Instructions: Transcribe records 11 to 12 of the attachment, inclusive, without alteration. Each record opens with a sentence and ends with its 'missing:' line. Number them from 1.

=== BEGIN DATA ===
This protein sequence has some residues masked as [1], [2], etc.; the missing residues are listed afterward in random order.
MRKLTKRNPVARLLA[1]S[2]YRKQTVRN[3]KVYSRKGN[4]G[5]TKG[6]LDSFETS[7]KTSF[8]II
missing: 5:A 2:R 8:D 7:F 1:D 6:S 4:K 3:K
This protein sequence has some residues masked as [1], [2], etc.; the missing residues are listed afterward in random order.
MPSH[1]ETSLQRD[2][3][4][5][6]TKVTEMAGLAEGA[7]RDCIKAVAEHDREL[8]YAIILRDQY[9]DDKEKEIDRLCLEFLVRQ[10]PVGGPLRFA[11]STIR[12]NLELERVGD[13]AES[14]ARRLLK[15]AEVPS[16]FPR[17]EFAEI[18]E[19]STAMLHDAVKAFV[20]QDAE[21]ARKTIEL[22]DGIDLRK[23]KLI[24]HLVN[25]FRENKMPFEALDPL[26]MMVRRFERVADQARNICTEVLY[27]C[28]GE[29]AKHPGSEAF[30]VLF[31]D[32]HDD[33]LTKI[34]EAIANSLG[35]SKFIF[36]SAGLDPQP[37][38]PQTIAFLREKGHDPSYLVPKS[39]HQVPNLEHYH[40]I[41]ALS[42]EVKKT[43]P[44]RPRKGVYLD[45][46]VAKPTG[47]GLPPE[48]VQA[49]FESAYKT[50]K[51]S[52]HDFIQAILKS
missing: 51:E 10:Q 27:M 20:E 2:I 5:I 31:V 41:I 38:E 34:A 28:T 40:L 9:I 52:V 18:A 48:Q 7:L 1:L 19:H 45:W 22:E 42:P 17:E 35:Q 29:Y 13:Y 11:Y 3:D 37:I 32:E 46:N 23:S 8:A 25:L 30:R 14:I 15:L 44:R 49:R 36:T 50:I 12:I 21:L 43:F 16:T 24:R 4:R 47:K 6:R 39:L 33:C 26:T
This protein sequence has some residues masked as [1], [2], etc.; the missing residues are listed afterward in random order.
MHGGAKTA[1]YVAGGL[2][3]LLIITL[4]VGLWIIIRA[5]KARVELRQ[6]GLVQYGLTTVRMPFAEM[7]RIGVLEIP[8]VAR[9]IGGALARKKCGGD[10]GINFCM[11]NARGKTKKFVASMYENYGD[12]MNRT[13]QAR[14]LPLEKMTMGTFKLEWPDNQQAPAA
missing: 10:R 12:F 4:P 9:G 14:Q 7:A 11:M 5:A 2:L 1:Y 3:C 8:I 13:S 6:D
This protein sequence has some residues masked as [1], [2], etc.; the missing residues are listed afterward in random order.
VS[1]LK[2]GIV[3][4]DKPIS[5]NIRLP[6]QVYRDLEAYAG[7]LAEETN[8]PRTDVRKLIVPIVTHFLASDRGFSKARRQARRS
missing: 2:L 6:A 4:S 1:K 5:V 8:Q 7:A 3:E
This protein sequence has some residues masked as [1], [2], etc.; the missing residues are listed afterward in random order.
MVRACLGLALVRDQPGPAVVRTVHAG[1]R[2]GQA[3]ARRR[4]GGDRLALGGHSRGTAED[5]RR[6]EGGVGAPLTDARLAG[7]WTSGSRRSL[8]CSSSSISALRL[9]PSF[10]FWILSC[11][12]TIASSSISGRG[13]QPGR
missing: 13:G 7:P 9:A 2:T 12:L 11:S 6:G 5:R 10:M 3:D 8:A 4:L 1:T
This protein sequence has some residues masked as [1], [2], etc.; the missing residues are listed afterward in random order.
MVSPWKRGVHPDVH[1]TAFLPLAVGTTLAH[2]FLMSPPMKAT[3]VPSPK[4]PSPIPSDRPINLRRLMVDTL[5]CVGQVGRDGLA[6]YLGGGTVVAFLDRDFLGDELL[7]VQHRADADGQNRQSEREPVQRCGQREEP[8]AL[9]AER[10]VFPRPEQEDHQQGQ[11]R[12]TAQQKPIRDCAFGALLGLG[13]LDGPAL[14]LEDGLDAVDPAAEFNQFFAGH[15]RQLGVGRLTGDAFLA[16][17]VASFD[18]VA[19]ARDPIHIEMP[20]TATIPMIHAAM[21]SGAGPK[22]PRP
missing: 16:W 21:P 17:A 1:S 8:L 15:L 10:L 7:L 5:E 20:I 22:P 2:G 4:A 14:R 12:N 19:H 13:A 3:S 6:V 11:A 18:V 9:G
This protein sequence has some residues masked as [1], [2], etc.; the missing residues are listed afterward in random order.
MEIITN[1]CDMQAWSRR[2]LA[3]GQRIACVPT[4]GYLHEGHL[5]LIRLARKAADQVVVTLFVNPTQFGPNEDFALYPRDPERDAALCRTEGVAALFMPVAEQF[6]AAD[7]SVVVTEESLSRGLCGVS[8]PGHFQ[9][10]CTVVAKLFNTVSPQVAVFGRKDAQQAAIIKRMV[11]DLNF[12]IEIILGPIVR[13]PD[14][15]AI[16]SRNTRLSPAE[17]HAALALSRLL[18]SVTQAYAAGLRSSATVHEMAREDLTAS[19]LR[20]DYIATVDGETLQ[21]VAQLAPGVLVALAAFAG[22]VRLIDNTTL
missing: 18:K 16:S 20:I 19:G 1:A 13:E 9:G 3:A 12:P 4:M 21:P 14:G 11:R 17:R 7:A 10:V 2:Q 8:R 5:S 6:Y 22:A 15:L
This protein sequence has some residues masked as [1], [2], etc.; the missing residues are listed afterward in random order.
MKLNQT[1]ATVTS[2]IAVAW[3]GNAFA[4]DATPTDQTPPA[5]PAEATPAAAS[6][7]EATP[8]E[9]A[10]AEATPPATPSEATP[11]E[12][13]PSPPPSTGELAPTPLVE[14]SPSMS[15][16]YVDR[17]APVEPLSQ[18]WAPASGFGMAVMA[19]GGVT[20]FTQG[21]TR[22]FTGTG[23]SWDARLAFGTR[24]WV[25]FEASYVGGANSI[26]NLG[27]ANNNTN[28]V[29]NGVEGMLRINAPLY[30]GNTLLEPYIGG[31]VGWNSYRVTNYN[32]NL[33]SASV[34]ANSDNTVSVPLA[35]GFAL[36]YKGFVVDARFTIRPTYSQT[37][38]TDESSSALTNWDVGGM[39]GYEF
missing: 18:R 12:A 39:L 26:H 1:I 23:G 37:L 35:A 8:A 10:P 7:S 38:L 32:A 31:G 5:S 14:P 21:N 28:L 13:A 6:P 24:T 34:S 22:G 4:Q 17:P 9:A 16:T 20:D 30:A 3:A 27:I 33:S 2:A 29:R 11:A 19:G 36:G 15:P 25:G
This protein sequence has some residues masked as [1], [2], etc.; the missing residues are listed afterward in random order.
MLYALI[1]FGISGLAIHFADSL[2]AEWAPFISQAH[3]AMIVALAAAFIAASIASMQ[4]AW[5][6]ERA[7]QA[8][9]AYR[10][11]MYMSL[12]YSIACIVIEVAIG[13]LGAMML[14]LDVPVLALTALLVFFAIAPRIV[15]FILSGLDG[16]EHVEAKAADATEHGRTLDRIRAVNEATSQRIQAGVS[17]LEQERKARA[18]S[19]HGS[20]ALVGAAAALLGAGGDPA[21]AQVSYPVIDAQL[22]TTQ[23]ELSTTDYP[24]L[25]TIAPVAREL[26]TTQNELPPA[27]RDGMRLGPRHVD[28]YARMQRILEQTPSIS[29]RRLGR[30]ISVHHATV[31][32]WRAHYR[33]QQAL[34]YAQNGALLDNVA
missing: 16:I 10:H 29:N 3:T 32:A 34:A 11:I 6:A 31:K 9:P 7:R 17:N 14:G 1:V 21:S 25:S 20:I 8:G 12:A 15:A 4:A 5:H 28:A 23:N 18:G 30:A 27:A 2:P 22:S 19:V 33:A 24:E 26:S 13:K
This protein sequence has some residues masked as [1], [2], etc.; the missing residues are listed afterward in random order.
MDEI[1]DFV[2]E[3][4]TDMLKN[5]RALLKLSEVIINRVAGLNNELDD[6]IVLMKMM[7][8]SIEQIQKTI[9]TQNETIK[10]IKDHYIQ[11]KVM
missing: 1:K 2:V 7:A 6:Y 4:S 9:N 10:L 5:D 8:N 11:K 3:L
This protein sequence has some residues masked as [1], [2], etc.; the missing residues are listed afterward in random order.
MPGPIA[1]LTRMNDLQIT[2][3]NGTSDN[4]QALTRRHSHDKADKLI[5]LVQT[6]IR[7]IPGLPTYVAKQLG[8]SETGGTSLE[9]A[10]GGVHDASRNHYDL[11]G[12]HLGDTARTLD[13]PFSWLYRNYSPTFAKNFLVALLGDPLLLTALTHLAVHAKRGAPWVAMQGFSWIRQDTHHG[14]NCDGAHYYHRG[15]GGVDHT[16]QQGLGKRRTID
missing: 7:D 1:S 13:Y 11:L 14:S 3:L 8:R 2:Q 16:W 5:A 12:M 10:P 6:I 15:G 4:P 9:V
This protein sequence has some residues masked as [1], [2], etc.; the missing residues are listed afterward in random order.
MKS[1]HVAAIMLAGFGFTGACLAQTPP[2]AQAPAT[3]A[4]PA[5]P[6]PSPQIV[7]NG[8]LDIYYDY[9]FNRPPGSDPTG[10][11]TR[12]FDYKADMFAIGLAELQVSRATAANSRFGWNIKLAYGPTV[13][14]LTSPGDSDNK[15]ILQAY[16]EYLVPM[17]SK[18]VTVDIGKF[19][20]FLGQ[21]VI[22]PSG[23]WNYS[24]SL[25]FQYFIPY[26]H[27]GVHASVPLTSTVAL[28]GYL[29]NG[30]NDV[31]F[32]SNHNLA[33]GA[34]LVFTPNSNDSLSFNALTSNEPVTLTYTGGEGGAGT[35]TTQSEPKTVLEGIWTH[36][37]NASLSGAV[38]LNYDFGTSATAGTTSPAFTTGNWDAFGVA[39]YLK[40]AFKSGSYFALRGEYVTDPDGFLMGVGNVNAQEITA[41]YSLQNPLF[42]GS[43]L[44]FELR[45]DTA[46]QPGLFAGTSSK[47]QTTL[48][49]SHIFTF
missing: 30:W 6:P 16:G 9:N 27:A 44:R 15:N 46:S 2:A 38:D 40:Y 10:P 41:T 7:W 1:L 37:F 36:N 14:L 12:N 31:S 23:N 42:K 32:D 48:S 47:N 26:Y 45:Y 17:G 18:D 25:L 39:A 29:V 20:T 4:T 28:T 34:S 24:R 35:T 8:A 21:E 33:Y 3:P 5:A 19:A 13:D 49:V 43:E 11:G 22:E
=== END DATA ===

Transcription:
This protein sequence has some residues masked as [1], [2], etc.; the missing residues are listed afterward in random order.
MPGPIA[1]LTRMNDLQIT[2][3]NGTSDN[4]QALTRRHSHDKADKLI[5]LVQT[6]IR[7]IPGLPTYVAKQLG[8]SETGGTSLE[9]A[10]GGVHDASRNHYDL[11]G[12]HLGDTARTLD[13]PFSWLYRNYSPTFAKNFLVALLGDPLLLTALTHLAVHAKRGAPWVAMQGFSWIRQDTHHG[14]NCDGAHYYHRG[15]GGVDHT[16]QQGLGKRRTID
missing: 7:D 1:S 13:Y 11:L 14:S 3:L 8:R 2:Q 16:W 5:A 12:M 10:P 6:I 15:G 4:P 9:V
This protein sequence has some residues masked as [1], [2], etc.; the missing residues are listed afterward in random order.
MKS[1]HVAAIMLAGFGFTGACLAQTPP[2]AQAPAT[3]A[4]PA[5]P[6]PSPQIV[7]NG[8]LDIYYDY[9]FNRPPGSDPTG[10][11]TR[12]FDYKADMFAIGLAELQVSRATAANSRFGWNIKLAYGPTV[13][14]LTSPGDSDNK[15]ILQAY[16]EYLVPM[17]SK[18]VTVDIGKF[19][20]FLGQ[21]VI[22]PSG[23]WNYS[24]SL[25]FQYFIPY[26]H[27]GVHASVPLTSTVAL[28]GYL[29]NG[30]NDV[31]F[32]SNHNLA[33]GA[34]LVFTPNSNDSLSFNALTSNEPVTLTYTGGEGGAGT[35]TTQSEPKTVLEGIWTH[36][37]NASLSGAV[38]LNYDFGTSATAGTTSPAFTTGNWDAFGVA[39]YLK[40]AFKSGSYFALRGEYVTDPDGFLMGVGNVNAQEITA[41]YSLQNPLF[42]GS[43]L[44]FELR[45]DTA[46]QPGLFAGTSSK[47]QTTL[48][49]SHIFTF
missing: 30:W 6:P 16:G 9:N 27:A 44:R 15:N 46:S 2:A 38:D 40:Y 10:P 41:T 7:W 1:L 37:F 36:N 14:L 12:N 31:S 23:N 42:K 32:D 48:S 47:N 26:Y 45:Y 17:G 18:D 25:L 39:A 29:V 20:T 4:T 28:T 34:S 24:R 35:T 8:A 21:E 33:Y 3:P 5:A 19:A 13:D 49:V 43:E 11:G 22:E